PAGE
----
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Lobos sign highly-touted guard from NBA Academy Africa

Kurt-Curry Wegscheider, an 18-year-old basketball player from Central African Republic who has trained and studied at the NBA Academy Africa in Senegal, has signed a National Letter of Intent to play this coming season with the UNM Lobos. (Photo courtesy of NBA Academies via GoLobos.com)

The team with too many players just added another.

But for Lobos head coach Paul Weir, the opportunity was too much to pass up this time around.

UNM on Wednesday announced 6-foot-3 guard Kurt-Curry Wegscheider, an 18-year-old guard who plays for the Central African Republic national team. He has trained and been educated the past two years year at the NBA Academy Africa in Senegal and has signed a National Letter of Intent to join the team for the 2019-20 season.

The signing of the intriguing combo guard comes just two days after Lobo senior guard Anthony Mathis, last season’s leading scorer, announced he’d be leaving the team as a transfer. On Wednesday, he announced via social media that he would, indeed, play in his home state for the Oregon Ducks next season, including in his post a picture of himself in a Ducks uniform.

Among the stops on the journey of the newest well-traveled Lobo recruit was participating in last year’s Basketball Without Borders program. There, Wegscheider was coached by Pascal Siakam, the Toronto Raptors star who played two seasons at New Mexico State when Weir was an assistant there.

Siakam’s basketball journey also got a boost from participating in the Basketball Without Borders program when he was growing up in Cameroon before eventually signing to play for former NMSU coach Marvin Menzies.

“Pascal was his coach in Basketball Without Borders, and Pascal raved about him,” said Weir, the Toronto native who remains in contact with Siakam and has conversed with him about Wegscheider.

Kurt-Curry Wegscheider, an 18-year-old basketball player from Central African Republic. (Photo via Wegscheider’s Instagram page)

Siakam was just one of four or five people, independent of NBA Academy Africa, who offered the Lobos coaching staff high praise of Wegscheider.

“Several people have been able to see him play beyond what we’ve been able to see,” Weir said. “Even the new director of the NBA Academy in Africa is from Toronto and Jerome (Robinson, a Lobos assistant coach) has known him forever. I mean, a lot of things have lined up and these guys are like, ‘Paul, I’m telling you, you need to take this kid.’ So we watched a bunch of film on him. Got on the phone with him. He’s a five-star kid. A lot like Pascal – just really appreciative of things.”

Wegscheider was the MVP of the BWB Africa All Star games, receiving his trophy in person from NBA Commissioner Adam Silver, and has also competed internationally at the 2018 NBA All-Star Weekend as part of the BWB Global initiative and on several continents, most recently in the NCAA’s Next Generation Sunday event at the Final Four in April.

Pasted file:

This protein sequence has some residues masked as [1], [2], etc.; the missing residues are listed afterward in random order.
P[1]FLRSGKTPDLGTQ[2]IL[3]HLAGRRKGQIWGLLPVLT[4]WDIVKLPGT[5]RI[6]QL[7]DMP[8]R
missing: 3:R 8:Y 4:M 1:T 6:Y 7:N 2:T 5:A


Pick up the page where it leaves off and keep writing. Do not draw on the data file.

He told UNM for a news release that was posted on the team’s website on Wednesday, “I am very excited to be joining The University of New Mexico. It is a great school rich in basketball traditions and with a brilliant education system. I can’t wait to follow the footsteps of other African players who did it before me.

“I am also happy that Lobo fans are the best in the conference, so I can’t wait to play in The Pit!”

The French-speaking Wegscheider, whose teammates in Africa playfully call “Pretty Kurt” because of the number of selfies he likes to take, said on a YouTube video posted by the NBA Academies, “I miss my family every moment, every second. If I leave my mother and my family to come here, it’s because I want to reach goals,” including the NBA.

Based on returning players and committed players expected to join the team, this would put UNM at 15 scholarship players for the coming season, two above the NCAA’s limit of 13.

Weir said he believes the reality of college basketball in 2019 is that recruiting must be year-round and teams must prepare for departures at every turn.

The NCAA has averaged nearly three player transfers per Division I team over the past couple seasons, yet the only Lobo who has announced he’s transferring this offseason is Mathis — a player nobody thought was coming back, anyway.

“There’s obvious academic uncertainties that we have to work through that we learned our lessons from last year,” Weir said. “But also we all saw two days ago that kids can transfer at any time. That wasn’t something that we expected.

“These rosters are fluid 12 months a year now. We had a kid leave halfway through the year this season. Kids are coming and going all year-round. As a coach, it behooves us to be constantly adapting to that and not being stuck at the end of that.”

The NCAA requires UNM to be at its 13 scholarship limit by the time classes begin in August.

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